Last week I saw Greensboro Arts Alliance & Residency/The Mirror Theatre and New Rep/BCAP co-production of Joshua Sobol’s 2008 play Sinners (The English Teacher), which had its American premiere last summer at The Mirror Theatre in Vermont. I knew little about the production going in to it but I was excited to see the work of an Israeli playwright who I read has been both celebrated and criticized for his left-wing views throughout his career. The play is about an English professor, Layla, in a not-specified country governed by Sharia law whose affair with a student, Nur, leads to her being condemned to death by stoning. The play takes place in the hours before her stoning as she confronts her former lover while he gathers the stones as punishment.
When I entered the theatre I took a quick look at the stage before turning to my program. Only a few minutes later did I take a closer look at the stage and realize that what appeared to be a pile of something covered with a black cloth was actually a person buried within the stage. What I did not expect was for the actor, whose presence under the cloth is revealed almost right away, to remain “buried” within the stage from her chest down for nearly the entire play. It became apparent that this staging choice was dictated by the text, and while the literal and metaphorical symbolism of her confinement was at times powerful, I soon grew tired of what felt like the man’s endless pacing around the buried woman. I wish that this staging constraint necessitated by the text had been embraced more boldly by director Brian Cox and that the production leaned into more of the overt symbolism; I believe that a more expressionistic take on the entire play would have served it better. I’m not sure if it was the writing itself or just a poor translation, but the text was very blunt at times and Layla and Nur often felt more like ideological symbols than real people, so the naturalistic take of the production seemed ill-suited. The one moment Layla emerges from her partial burial is in a dream sequence towards the end of the play where she and Nur dance as if freed from their situation. This moment, which I presume was meant to be a moving release, instead felt jarring and misplaced within an otherwise very naturalistic production. Had the entire production been more expressionistic, I think that pivotal moment would have landed much more powerfully.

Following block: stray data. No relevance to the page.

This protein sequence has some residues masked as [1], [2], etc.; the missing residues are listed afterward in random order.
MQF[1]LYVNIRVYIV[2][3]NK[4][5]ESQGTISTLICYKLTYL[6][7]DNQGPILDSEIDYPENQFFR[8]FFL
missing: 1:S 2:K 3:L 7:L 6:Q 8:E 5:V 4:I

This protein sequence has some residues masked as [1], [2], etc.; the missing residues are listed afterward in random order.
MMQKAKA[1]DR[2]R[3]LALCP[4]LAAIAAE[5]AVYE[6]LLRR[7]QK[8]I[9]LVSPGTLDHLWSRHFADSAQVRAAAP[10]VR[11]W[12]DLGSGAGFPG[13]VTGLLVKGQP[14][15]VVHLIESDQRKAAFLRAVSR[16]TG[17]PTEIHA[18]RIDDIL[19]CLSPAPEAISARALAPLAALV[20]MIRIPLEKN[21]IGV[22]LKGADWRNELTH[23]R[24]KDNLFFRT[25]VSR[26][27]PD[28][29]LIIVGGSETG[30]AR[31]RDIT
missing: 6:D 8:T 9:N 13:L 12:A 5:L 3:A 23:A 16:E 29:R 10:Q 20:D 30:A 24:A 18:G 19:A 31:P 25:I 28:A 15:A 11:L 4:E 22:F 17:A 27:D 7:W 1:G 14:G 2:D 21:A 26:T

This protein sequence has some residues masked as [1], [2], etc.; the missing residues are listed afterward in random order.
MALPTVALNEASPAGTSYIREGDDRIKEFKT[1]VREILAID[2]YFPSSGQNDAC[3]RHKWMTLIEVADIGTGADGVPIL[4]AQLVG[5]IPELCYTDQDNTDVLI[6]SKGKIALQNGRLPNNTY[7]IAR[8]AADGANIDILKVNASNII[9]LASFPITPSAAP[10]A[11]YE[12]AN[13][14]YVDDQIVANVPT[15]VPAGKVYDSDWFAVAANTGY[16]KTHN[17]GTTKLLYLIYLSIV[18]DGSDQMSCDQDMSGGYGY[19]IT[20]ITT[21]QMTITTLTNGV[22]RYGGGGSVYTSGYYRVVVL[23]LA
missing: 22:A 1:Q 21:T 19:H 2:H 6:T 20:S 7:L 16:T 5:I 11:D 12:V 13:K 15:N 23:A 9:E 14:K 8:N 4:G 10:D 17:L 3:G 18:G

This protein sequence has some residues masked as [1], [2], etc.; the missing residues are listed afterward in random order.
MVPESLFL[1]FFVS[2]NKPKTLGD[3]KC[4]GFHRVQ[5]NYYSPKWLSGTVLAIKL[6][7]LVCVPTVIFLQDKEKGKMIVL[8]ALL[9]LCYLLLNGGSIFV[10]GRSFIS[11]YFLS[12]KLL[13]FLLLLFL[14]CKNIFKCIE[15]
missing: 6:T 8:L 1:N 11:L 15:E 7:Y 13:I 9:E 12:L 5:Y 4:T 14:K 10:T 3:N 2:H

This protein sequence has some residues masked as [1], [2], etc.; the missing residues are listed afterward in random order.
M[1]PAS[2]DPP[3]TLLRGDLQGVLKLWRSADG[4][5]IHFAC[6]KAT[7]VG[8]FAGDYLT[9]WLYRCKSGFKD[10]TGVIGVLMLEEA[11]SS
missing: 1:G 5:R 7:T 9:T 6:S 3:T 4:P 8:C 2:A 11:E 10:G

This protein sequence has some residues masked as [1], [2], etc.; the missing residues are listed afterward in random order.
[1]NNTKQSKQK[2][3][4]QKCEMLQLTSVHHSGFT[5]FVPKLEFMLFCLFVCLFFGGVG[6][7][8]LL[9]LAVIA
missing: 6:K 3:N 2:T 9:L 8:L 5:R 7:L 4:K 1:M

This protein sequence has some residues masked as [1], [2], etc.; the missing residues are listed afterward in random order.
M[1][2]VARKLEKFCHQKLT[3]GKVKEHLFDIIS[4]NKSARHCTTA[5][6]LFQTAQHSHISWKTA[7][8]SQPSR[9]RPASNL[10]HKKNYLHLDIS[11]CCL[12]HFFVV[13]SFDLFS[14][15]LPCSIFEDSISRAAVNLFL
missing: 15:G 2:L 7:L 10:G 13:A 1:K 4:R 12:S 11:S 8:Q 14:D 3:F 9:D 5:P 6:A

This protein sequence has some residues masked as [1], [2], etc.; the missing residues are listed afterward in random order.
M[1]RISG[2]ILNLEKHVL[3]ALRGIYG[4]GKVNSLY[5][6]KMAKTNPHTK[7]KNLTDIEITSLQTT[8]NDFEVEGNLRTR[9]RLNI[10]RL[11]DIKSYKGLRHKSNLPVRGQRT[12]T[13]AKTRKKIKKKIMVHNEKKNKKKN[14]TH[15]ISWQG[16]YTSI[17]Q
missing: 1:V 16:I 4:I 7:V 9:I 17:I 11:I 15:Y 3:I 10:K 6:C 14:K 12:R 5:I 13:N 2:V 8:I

Setting aside the theatrical challenges of this production, I must also address the politics of the play. One might ask what right does a Jewish Israeli playwright have in examining the gendered politics behind a country’s implementation of strict Sharia law, but I think the greater problem at hand here is the lack of specificity behind the depiction. Immediately following the play, I believed that the lack of specificity was Sobol’s responsibility, but as I’ve been thinking more about it I believe it to be the fault of the director and the production. A more expressionistic direction that embraced the unnamed country and characters as figures would have served the play’s intent to examine how religion is used to uphold the patriarchy; the naturalistic approach instead drew attention to details that remained unspecified, such as which country the play is set in, when exactly the play takes place, and what exactly is the nature of the religious tyranny ruling the country. I presume Sobol intended to withhold such details in the interest of creating a play that deals with symbols and ideas more than the nitty gritty of Middle Eastern politics, but the production resulted in the lack of those details feeling like a vague wash of what life and people may or may not be like in a country that may or may not be Iran or Iraq or Saudi Arabia or Afghanistan. All of this not even to mention the play’s treatment of Islam which I found to be somewhat careless and not nearly nuanced enough. Must Layla remove her headscarf to be free when she’s released from her burial to dance with Nur? I’m not so sure. Ultimately this production of Sinners (The English Teacher) left me feeling both like it had gone on much too long and that there was much more left to be wanted.